Review | Astro Gaming A50 Wireless Headset
I’ve used my fair share of wireless headsets for play on my various consoles but it seems no matter what, there’s just something that’s either missing or not working quite right.
I’ll be honest, no matter how good a pair of headphones sound, I just cannot fathom being tied to my console; having a lengthy wire tether me like some kind of gaming prisoner and as such, I have attempted to use wireless headphones whenever possible. Of course to truly immerse yourself in the action, you can’t go wrong with surround sound headphones and up until now my favorite pair, not just for build quality but sound quality and functionality have been the A40s and MixAmp Pro. The only true issue I ever had with it was having to have the headphones tethered to the MixAmp itself and while it wasn’t that big of a deal, it still didn’t truly feel “wireless” to me.
Enter Astro Gaming’s newest baby: the A50 Wireless Headset. Offering up 7.1 surround sound, the A50 ditches the MixAmp in terms of a separate device, instead integrating it directly into the headphones. Hallelujah! The right ear cup now houses the volume control as well as the control that lets you adjust how loud the mic audio can get in respect to the game audio. This control was previously also found on the MixAmp Pro as a separate dial, while Astro also added a switch that lets you change the built-in equalizer, one for gaming, one for “media” and another which is flat for unaltered audio. Astro says that game publishers will also have the capabilities to create their own EQ settings for use with the headphones that could enhance their titles. This of course would be free and updatable via a software download, which even if it’s never used much, is still a pretty cool option.
The wireless audio is handle via the 5.8 GHz Kleer Net technology that from my experience, not once gave me any major issues if I was either up close or downstairs. In fact, you could be listening to a TV show with the headphones and be anywhere in the house and still hear it perfectly. During my lengthy review process, I did come across some random audio hiccups which would cut out the sound for a split second, that wasn’t noticeable too much when playing games, but was pretty obvious when watching TV or movies. That was really my only concern about the headphones, but to Astro Gaming’s credit, they acknowledged the issue and shortly thereafter released a firmware and software update that addressed the problem. I can thankfully report that the audio hiccup is completely gone.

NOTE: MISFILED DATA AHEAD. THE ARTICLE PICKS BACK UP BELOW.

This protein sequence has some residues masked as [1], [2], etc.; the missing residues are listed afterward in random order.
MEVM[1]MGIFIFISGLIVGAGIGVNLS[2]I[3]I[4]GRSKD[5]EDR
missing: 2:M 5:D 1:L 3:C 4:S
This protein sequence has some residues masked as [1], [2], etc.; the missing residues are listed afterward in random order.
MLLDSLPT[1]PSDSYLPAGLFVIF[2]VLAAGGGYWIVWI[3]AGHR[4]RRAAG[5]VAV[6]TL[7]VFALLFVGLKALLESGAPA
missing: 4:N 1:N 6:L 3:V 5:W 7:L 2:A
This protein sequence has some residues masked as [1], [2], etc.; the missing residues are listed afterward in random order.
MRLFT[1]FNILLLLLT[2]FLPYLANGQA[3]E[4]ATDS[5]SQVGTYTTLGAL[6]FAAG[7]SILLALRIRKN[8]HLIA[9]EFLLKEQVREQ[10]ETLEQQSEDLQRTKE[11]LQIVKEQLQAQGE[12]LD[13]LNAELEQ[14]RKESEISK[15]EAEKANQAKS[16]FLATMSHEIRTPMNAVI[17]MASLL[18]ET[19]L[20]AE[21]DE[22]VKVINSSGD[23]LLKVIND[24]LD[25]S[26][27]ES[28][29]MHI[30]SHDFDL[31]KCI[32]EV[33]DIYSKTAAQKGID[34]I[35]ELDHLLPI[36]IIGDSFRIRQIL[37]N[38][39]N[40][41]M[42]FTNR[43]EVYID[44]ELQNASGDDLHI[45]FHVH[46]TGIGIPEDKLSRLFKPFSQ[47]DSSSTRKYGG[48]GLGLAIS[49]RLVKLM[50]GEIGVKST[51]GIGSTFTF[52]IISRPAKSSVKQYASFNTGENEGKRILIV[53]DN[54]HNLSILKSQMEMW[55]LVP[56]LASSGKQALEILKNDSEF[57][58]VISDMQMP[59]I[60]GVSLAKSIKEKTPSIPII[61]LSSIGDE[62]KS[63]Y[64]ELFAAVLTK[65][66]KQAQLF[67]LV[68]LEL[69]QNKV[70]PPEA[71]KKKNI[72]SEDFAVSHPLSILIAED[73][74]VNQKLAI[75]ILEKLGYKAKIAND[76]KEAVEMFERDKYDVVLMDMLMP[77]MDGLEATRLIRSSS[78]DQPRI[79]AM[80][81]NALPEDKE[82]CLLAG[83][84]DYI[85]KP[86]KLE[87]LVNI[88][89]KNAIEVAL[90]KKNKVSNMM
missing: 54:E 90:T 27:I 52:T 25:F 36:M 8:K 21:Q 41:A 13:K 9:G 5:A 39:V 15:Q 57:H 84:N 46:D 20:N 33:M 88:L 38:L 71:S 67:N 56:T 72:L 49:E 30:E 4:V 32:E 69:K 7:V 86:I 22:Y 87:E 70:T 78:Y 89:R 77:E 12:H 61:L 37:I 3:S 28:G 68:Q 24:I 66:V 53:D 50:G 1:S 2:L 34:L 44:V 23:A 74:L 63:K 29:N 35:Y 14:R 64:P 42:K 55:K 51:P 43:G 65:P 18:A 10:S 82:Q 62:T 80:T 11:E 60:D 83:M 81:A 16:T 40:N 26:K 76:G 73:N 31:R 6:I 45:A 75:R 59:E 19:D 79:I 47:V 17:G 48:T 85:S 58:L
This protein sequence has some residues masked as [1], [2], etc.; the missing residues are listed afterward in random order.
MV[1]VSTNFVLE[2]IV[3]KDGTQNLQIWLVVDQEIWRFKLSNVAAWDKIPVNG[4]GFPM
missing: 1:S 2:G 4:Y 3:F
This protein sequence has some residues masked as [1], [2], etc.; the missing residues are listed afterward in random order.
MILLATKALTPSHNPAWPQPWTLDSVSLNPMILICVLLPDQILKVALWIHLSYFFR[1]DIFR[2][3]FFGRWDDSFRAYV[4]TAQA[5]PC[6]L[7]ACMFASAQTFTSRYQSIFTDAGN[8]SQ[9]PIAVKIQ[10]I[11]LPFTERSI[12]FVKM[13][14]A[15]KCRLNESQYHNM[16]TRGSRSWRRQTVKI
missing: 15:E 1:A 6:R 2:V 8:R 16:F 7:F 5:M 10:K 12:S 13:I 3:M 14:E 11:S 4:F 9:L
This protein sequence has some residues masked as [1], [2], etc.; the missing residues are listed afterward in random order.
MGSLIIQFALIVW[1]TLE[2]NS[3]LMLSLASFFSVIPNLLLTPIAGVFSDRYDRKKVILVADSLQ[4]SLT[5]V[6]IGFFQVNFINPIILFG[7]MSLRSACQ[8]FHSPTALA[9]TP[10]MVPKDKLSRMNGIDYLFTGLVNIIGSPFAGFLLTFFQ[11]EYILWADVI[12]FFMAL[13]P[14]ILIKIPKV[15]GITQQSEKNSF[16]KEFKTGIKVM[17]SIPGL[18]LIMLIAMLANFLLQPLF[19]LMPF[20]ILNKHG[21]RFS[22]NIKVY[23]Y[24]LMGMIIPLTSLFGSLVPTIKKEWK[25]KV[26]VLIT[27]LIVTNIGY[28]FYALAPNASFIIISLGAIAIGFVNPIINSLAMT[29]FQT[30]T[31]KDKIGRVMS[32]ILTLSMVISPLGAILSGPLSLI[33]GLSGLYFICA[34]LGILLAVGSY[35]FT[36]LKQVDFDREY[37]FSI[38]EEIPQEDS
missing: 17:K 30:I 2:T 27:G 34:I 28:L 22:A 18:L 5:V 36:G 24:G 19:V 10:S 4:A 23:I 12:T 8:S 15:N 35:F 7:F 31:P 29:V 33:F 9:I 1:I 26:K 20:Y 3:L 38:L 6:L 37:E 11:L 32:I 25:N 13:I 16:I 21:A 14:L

Having played a variety of games, from Modern Warfare 2, Madden NFL 13, PGR 4 and Battlefield 3, each game sounded pretty phenomenal. I could hear bullets flying, enemies creeping up behind me; I could hear every tackle and crowd response, and even dialogue sounded crispy clear. Without question, the audio performance was top notch, even when I switched over to stereo mode; though 7.1 surround was obviously the way to go.
On the mic side, just like many PC headphones use nowadays, the A50’s mic will now auto-mute when you flip it upward and the voice quality was just as good as the A40s.
Connection is also pretty easy to get done. The transmitter connects either via AUX input or with an optical cable. You pair up the transmitter and the A50s by holding the power button for a few seconds and it only takes a moment to connect. Unlike the transmitter that was included with the A40 / MixAmp Pro combo, there is no actual power cable, but rather uses a USB cable to get its juice. You can simply connect it to the back of your Xbox 360, PS3 or PC, while a separate USB cable is used to charge the headphones themselves. If you’d rather have an actual AC adapter, you can use any old mini-USB power cable to do the same thing. You’ll also find a second button on the transmitter to either turn on/off 7.1 Dolby Surround.
I also dug the fact that while there was no carrying case to be found (though the ones for the A40 work, if you have one), Astro decided to add a cool little display stand that not only gives you a proper place to hand your headphones, but also has a place for the transmitter to sit on.
At $299.99, the A50s are easily the best way to go when you’re looking for a quality, surround sound and wireless solution for your gaming needs. With an 8-10 hour battery life, a comfortable design and some of the best audio you’ll hear on a gaming headset, Astro Gaming has outdone themselves with their best headphones yet.
Thanks for the review Ramon! I currently have a pair of Astro A40’s and they have been fantastic all around. However, I’ve been watching the A50’s closely for a possible wireless upgrade. If I’m able to find a way to purchase them and have them sent here without it costing almost $200 for shipping I’ll do it, haha. Until then…sad face.
They’re pretty awesome and pretty much took care of my only real complaint about the A40s. Still kinda wish you didn’t need to use an AUX cable to connect to the Xbox 360 controller itself for chat but in the end, that was pretty minor.